Ratagan Forest Group Working Plan 1960
This working plan, most of which was compiled in 1960, is a bit unusual as it covers four forest units which at the time were administered as separate units but by 1970 had amalgamated into one unit named as Ratagan Forest. Part of the Working Plan does have some later additions following a full survey of the forest in 1966 (Updated area analysis of tree species by yield class) and also up dated history of land purchase and sales up to 1970.
The four forest units described:
1. Ratagan Forest which at the time consisted of three areas namely Ratagan beside Loch Duich, Moyle over the hill and the third being the recent purchase of Ardintoul.
2. Inverinate Forest on the north side of Loch Duich and included the area known as Dorisduan
3. Eilanreach Forest near Glenelg but was formed from the areas further south at Glenbeag and the down towards Loch Hourn
4. Glenshiel Forest formed from four areas in Glen Shiel below the Five Sisters separated by sheep passes.
The first acquisition in 1921 totalling 4941 acres was the main part of Ratagan but the records show that one year later just over half the area (Beolary and Knockfin) was feud to the Board of Agriculture presumably for provision of holdings for those wishing to farm or graze animals.
Much of the plan is taken up with schedules of land and areas of species planted along with descriptions of soil, geology, organisation of the forests and plantable reserves at time of writing. There is a descriptive section (PDF Page 122) in Chapter 8 on the process of ‘Resumption of land as per Directorate Instruction dated 25th March 1958’ and describes some of the process of gaining clearance from DOAS to plant any land that has been purchased by the Forestry Commission.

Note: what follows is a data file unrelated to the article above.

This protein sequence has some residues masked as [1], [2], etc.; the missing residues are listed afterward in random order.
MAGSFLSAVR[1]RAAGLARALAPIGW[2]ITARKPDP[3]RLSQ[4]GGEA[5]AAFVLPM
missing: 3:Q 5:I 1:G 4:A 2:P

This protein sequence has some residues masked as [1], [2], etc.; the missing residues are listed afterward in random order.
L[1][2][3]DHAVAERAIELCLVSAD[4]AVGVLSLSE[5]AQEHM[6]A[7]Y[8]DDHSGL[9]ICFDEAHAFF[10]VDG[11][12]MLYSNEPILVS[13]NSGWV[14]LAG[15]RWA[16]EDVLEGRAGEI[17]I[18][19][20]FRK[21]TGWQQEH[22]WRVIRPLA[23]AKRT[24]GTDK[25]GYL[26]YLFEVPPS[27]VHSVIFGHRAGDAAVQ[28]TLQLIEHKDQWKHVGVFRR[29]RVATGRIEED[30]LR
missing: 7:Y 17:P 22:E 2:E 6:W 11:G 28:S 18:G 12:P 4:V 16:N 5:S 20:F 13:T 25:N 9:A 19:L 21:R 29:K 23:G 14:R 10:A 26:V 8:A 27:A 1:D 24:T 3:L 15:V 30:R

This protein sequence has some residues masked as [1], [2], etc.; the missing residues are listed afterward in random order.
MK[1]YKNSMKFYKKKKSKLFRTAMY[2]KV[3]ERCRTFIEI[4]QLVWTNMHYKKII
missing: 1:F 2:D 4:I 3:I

Chapters 9, 10 and 11 describe the past choice of species for the soil conditions experienced, the processes of ground preparation for planting of trees and planting methods as well as a history of thinning and felling. There is a brief mention of Schlich spades, pit planting and planting on turves and further on the previous needs for fencing, cleaning, draining and brashing of growing trees.
Chapter 13 describes the difficult past problems of trying to maintain a regular thinning cycle and felling programme that maximised the potential growth from the tree crops in the face of difficult terrain, lack of markets and very limited equipment. This is further highlighted in Chapter 16 which describes in some detail the programmes and costs and incomes of thinning since 1950 and such merchants as John M MacDonald Ltd of Inverness, H D Armstrong Ltd of Inverness, Lochaber Sawmills of Glasgow, A G and W J Riddoch of Rothiemay,James MacDonald and Son of Alyth and Timbuyers Ltd ofBucksburn. There is an interesting note on the use of puffers to transport timber from Loch Duich to Ayrshire (Adam Wilson of Troon) commencing in 1944 and running until 1946 when over 30 boat loads were dispatched. Prior to this the Forestry Commission had commenced in 1938 the process of converting harvested timber in fencing material for sale to local farmers and this process carried on at Ratagan sawmill for the next forty years.
Senior and Forester Staff from 1921 are listed in chapter 19 (page 129 in PDF) are numerous and herewith a list of names only:
Conservators, Divisional and District Officers: L A Newton, F Scott, J W Mackay, J Meldrum, J Fraser, H C Beresford-Pierse, D S Spraggan, A M Fraser, A Watt, A L Orr Ewing, J T Fitsherbert, J A Dixon, R O Drummond, R A Innes, J Chrystall, J A Drummond.
Foresters and foremen listed are: J A MacAlpine, J Mackay, J M Ferguson, J T Mackay, W Murray, A MacIntosh, R Campbell, J D MacLean, W E Stoddart, A Murray, J A Mackay, D M MacLeod, C MacDonald, E MacPherson, A Mackay, C MacIntosh, D R Smith, M P Scott, W Nicolson, J W Chree, D Campbell, A R MacLean, J W Taylor.
The years they managed the forest areas are all listed in the PDF along with the numbers only of the working staff in 1960, the numbers of Forest Worker Holdings and Forestry Houses, stone built as well as Timer Swedish Houses.
Please note that some of the pages in the PDF require to be turned though 90 degrees to be easily read. This can normally be done with the PDF on your screen in Firefox Mozilla browser and going into the top bar menu, clicking on double chevron on right and then select the direction you wish to turn the page. You have to reverse this process when you scroll forward and arrive at a normal vertical page. I have had no luck in doing this with Internet Explorer so far!
Picture added on 24 October 2015